Wednesday, July 2nd, 2014


Your Money or Your Life?

The growing inequality between the rich and poor has become one of the key stories of this era. But while the focus is on money, it's really about something much more basic than that: Life. Americans who are affluent already live about twelve years longer than their poor and working class counterparts. And with new technologies on the way, that gap could widen dramatically. The story of the haves and the have-nots could quickly become a story of the haves and the dead. Aeon's Linda Marsa on The Longevity Gap.


Learning How to Love U

At Duke, there is a counseling series called "How to Be In Love," in which students are given guidance on topics such as how to recognize that love is happening, how to communicate, and how to know when to break up. Are today's college students too busy for love or are they too busy getting busy to bother with romance? Whatever it is, many college instructors think their students need a class in dating. (Take some classes in technology and entrepreneurship, the romance will come.)

+ If it's a time issue, many college students can just wait until graduation when they'll have more time than they want. NPR on the lost generation of workers.

+ Mic: What parents need to understand about being young today, in 8 charts. (Among other things, parents need to understand that if they want to communicate with their kids, they'll need charts.)


Revenge, Continued?

Tensions in the Middle East increased after a Palestinian teen was kidnapped and killed in what looked like a response to the kidnapping and killing of three Israeli teenagers. The parent of one of the Israeli victims released a statement on the latest killing: "If the Arab youth was murdered because of nationalistic motives then this is a horrible and horrendous act."


Sweet Home Vicodinia

In Alabama in 2012, there were 143 painkiller prescriptions for every 100 people. That stat leads the nation. But the state is hardly alone when it comes to the state of painkiller nation.

+ And very related from Vox: Everyone does drugs, but only minorities are punished for it.


Waxing Brazilian

All in all, we're just another brick in the Tim Howard. If you watched the U.S. World Cup game yesterday (and you understand human nature in the era of the Internet), it probably will not surprise you that there is now a White House petition to rename Reagan Airport after Tim Howard. Even in a loss, he was great, he was meme-worthy, and he was entirely hashtagable. Come on, the guy even once scored a goal.

+ WaPo: How Tourette's-afflicted Tim Howard went from international ridicule to World Cup history.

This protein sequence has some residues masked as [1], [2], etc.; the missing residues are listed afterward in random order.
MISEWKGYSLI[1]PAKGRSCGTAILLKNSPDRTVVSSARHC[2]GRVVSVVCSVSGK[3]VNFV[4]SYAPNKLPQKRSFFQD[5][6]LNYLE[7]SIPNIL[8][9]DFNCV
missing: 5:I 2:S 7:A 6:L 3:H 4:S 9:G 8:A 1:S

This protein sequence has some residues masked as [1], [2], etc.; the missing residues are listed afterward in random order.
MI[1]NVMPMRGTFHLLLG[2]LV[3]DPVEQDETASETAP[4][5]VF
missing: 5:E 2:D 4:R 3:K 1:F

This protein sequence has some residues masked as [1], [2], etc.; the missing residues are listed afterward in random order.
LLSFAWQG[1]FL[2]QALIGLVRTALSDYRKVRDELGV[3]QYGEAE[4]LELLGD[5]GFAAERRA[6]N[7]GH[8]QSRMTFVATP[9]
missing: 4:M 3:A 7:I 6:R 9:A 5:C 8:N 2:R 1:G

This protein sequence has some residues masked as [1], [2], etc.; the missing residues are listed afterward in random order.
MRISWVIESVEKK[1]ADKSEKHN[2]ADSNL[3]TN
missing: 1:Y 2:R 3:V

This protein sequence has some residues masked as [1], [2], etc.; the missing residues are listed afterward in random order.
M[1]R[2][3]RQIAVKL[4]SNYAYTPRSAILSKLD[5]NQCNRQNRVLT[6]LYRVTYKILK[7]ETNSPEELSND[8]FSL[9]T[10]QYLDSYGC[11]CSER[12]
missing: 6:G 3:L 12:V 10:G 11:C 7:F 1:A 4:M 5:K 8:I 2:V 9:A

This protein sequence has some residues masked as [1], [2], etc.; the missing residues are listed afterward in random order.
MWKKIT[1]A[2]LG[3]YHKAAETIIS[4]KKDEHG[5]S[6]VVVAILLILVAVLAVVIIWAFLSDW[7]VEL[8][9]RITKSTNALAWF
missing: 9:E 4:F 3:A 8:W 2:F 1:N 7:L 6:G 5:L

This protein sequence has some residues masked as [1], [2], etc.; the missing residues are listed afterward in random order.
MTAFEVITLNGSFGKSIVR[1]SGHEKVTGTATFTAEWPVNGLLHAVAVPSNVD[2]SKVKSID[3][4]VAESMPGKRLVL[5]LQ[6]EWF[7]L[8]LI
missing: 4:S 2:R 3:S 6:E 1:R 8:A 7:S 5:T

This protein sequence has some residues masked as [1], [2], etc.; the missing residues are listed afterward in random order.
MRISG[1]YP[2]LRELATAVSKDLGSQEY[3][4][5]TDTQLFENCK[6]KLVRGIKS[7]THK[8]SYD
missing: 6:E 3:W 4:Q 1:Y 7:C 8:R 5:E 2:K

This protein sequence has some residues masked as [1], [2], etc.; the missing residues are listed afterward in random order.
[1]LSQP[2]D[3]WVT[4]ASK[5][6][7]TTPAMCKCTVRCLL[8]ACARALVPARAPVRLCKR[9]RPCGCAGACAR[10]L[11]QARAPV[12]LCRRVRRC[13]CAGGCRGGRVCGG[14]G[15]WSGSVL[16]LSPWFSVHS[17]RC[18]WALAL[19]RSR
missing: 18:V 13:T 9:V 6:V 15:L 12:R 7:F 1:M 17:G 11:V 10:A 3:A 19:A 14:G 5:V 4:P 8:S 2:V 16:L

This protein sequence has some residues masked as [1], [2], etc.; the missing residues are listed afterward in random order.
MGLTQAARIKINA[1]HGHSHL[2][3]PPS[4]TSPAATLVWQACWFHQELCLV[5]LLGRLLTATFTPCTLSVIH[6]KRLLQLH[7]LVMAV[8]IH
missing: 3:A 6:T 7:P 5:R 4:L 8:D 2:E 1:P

+ Several World Cup teams banned sex during the tournament. All of them have been eliminated. (This could explain why so many losing players were high-fiving each other on the way off the field...)

+ Dan Froooommer and David Yanooofsky examine which countries shout "Goal" the loudest on Facebook.


It’s a Guy Thing

"Once a stronghold of American influence, the city of Detroit is now shorthand for decline and bankruptcy. It makes some sense then that the International Conference on Men's Issues, a gathering staged to raise alarm against what its organizers describe as rising discrimination against men, chose the city for its inaugural meeting." Time's Jessica Roy: What I learned as a woman at a men's rights conference.

+ Ariel Schreg in Matter: The Ping-Pong Theory of Tech Sexism -- A true (illustrated) story.


Target Practice Cancelled

"Bringing firearms to Target creates an environment that is at odds with the family-friendly shopping and work experience we strive to create." Oh man, a few people carry assault weapons through the the baby clothes section and now none of us get to bring our firearms into Target.


Bieberians at the Gate

OK, have a few sips of coffee and dig into today's best paragraph: "Bieber is an essential player, and beneficiary, of the low-culture fixation of the moment: whether child stars, those ­entitled, overpaid -- yet also tragic and pitiful -- figures can make it across the wobbly bridge to adulthood without falling in the choppy waters below. This is a kinky national ritual, our current form of pop-culture sadism. You can call it whatever you want -- the collective ethos of a nation of Puritans trying to assuage sexual ­anxiety; a secular society combating a fear of death by torturing a cast of teenage voodoo dolls; or, at the least, a coded language communicating parental discomfort with our own children's growing up -- but you can't deny that it's a totally bizarre obsession, one that could happen only in the youth-obsessed, fame-hungry, prudish and pornish land of America." NY Mag's Vanessa Grigoriadis on Justin Bieber: A Case Study in Growing Up Cosseted and Feral.


What Comes Around…

According to Quartz, 99% of the plastic we throw in the ocean mysteriously disappears. And some of it might end up back on our kitchen table.


The Bottom of the News

"As art goes, Robin Thicke's Paula is ... the musical equivalent of a Facebook friend who refuses to stop overdoing it on tequila slammers and ranting about the demise of their relationship. It's messy, it's generally grammatically incoherent, it's humiliating for everyone involved." And even with all that going for it, apparently it's not that good.

+ The tightness of today's mens pants is enough to give anyone the bell bottom blues.

+ Lindsay Lohan has sued the makers of Grand Theft Auto for making a character like her.

+ Pizza joint owners are being extorted for Bitcoin.